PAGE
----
Dressing warmly next winter

This winter of record-breaking lows put our cold-weather dressing skills to the test. We all know the drill: layers, hat, scarf, gloves or mittens, insulated boots with good tread. I usually follow it pretty well but still felt cold here and there on exceptionally frigid days.  

• If I didn’t wear a scarf over my mouth, my cheeks stung. If I did, my breath fogged up my glasses. A friend suggested an open-weave scarf. I read tips about putting various things on the lenses (shaving foam, bar soap, rain repellent, hair spray, spit) and buffing — none of which sounds appealing but might be worth a try. 

• If I wore a thigh-length parka, the front of my legs just above the knee was cold even with two layers. Below-zero wind chills call for the below-the-knee down coat, even though it is bulky and not as easy to walk in.    

• When piles of snow turned into slush on corners, pedestrians had to step into puddles to cross the street. My feet got wet in supposedly waterproof boots, but the boots may not have been at fault. Those puddles were deep enough that they could have reached the shoelaces. If water got in from the top of the boots, the solution might be slip-on boots without laces or zippers. 

That’s it for reminders to do better next winter. 

On a positive note, I decided footed tights are my favorite bottom (in two senses) layer. They fit sleekly under pants, are inexpensive, durable, wash easily, and dry quickly. Heavier socks can go over the nylon base layer. (Buying tip: According to the Good Housekeeping Institute, No Nonsense Opaque Control-Top Tights are the least expensive high-performing tights.)

Since I prefer gloves to mittens, I was glad that Thinsulate gloves were warm enough. 

I haven’t figured out what to do about hat hair. Actually, I’ve stopped thinking about it. Staying warm is more important.


I actually have a pair of slip-on boots. They’ve sat in my closet for two decades, never worn outside. 

I still remember how great a deal they were: $20 for leather, mid-calf, waterproof Blondo boots that retailed for more than $100. They are a size 8, my size then. 

Because other boots were still serviceable, I didn’t wear the new ones right away. By the time I wanted to, I couldn’t get them on. Yep, our feet get bigger as we age.

Boot stretchers, bags of frozen water, the hairdryer, rubbing alcohol, wadded-up newspaper: I’ve tried most of the online advice for stretching boots. Maybe the boots have stretched a bit, since I can get into them with thin socks — but thin socks don’t keep my feet warm.

The lesson here is not don’t buy the wrong size. It’s when you buy something, use it.



The college admission scandal has me thinking about my niece Ashley’s application to Purdue. The in-state public university offered merit scholarships to her high school classmates with lesser credentials while she got nothing. As the name implies, such scholarships are for merit, not need. Ashley was in the top 5 percent of her high school class, a state title holder in a business club competition, and president of three organizations, one of which she cofounded.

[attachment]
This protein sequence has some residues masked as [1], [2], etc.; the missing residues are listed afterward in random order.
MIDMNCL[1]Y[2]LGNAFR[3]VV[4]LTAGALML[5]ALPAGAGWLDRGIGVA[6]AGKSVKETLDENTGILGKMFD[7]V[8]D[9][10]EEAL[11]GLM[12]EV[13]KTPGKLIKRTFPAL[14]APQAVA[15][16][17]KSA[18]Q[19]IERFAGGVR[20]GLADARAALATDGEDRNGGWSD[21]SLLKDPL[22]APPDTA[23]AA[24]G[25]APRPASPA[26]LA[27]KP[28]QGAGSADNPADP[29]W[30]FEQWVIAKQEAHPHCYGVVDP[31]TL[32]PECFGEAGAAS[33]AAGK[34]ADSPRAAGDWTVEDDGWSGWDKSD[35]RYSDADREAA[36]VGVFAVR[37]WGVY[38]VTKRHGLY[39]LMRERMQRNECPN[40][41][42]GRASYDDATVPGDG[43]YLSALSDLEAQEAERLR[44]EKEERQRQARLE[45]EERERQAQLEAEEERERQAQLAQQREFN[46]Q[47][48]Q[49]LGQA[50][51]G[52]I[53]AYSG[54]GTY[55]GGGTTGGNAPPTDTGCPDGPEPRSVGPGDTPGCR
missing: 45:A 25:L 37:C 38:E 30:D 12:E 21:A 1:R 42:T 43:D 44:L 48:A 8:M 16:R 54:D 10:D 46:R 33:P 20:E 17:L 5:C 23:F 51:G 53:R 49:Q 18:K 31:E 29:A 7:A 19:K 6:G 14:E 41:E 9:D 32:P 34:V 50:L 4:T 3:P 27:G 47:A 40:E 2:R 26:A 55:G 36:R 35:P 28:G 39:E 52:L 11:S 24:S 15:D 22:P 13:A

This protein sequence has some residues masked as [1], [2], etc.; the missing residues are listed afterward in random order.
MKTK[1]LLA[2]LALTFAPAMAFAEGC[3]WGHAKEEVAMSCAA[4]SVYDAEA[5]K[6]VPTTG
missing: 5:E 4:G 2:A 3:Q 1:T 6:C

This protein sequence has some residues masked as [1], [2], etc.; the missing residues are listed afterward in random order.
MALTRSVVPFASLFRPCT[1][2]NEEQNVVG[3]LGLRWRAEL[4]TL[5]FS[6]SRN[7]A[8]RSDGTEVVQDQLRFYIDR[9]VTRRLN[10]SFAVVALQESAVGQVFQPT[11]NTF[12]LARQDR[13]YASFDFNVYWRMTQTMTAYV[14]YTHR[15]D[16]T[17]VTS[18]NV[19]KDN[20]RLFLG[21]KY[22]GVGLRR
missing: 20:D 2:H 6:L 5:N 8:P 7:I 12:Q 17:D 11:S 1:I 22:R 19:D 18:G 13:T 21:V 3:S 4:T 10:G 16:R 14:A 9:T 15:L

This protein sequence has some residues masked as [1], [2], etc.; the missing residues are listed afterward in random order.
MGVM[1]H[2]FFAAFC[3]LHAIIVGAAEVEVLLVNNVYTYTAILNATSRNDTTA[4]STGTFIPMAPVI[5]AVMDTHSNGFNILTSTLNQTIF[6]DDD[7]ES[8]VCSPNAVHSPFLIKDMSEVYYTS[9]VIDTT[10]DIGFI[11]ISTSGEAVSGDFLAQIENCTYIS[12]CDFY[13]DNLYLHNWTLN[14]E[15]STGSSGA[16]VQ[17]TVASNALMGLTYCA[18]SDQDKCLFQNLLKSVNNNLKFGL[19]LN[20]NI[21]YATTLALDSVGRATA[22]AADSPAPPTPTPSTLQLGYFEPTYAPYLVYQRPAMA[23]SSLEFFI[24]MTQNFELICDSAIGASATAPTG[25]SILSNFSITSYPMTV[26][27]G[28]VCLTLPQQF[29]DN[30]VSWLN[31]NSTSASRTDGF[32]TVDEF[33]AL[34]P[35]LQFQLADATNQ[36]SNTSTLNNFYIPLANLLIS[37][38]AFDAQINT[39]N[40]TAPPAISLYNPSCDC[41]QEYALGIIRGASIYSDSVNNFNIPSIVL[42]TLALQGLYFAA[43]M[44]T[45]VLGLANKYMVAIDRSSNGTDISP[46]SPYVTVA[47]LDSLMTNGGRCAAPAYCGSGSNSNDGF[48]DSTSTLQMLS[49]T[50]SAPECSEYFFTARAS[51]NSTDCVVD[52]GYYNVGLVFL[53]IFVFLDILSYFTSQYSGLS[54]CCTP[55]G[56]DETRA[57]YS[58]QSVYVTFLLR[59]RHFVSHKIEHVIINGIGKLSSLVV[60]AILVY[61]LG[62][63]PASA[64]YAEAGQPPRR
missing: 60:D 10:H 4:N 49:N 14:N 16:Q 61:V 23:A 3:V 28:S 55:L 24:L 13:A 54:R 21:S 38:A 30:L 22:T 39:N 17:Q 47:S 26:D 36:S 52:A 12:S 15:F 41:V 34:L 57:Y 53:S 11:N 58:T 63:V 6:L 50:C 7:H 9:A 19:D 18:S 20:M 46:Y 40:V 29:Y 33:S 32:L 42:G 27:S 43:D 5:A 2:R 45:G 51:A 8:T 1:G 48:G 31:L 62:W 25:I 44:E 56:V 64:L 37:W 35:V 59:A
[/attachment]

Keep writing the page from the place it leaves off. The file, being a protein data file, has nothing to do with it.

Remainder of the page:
Ashley wondered whether Purdue legacies were favored; she knew only one Purdue scholarship recipient who isn’t a legacy. Her mother suspected that Purdue decision makers unfairly assumed that Ashley would choose Indiana University because she’s an IU legacy three times over — father, mother, and sister. In fact, Ashley wasn’t interested in IU.   

Purdue’s decisions are not transparent and not appealable, so the family wouldn’t have been able to get an explanation. The university’s website says that “freshman merit scholarships are awarded based on a holistic review” of the application. A comment by Samantha Tapia, associate director of scholarships, makes me wonder why the scholarships are labeled “merit”: “[M]erit aid offered at the freshman level is actually not about ‘rewarding’ students on their past accomplishments. It is very much about strategically shaping various aspects of an institution’s enrollment.” 

No one Ashley knew received a large scholarship, but Ashley’s ego was bruised. Purdue slipped from its front-runner position. 

Kudos to the universities that publish specific criteria for merit scholarships. Miami of Ohio, which Ashley ultimately chose, publishes a chart indicating scholarship ranges based on test scores and GPA. Ashley was offered a fair merit scholarship, and she loves Miami.

An affluent student who had other options wasn’t hurt much, but applicants on the losing end can suffer real harm when rich students cheat to get in, legacies get unreasonable preference, and the admission office’s decisions are unfair. Let’s hope the current scandal leads to changes that improve the process.



“Nice message for the president to send three days after a deadly terrorist attack on Muslims — standing up for a host [Judge Jeanine Pirro] who was suspended for anti-Muslim bigotry.” 

—Matthew Miller, a Justice Department spokesman under President Barack Obama

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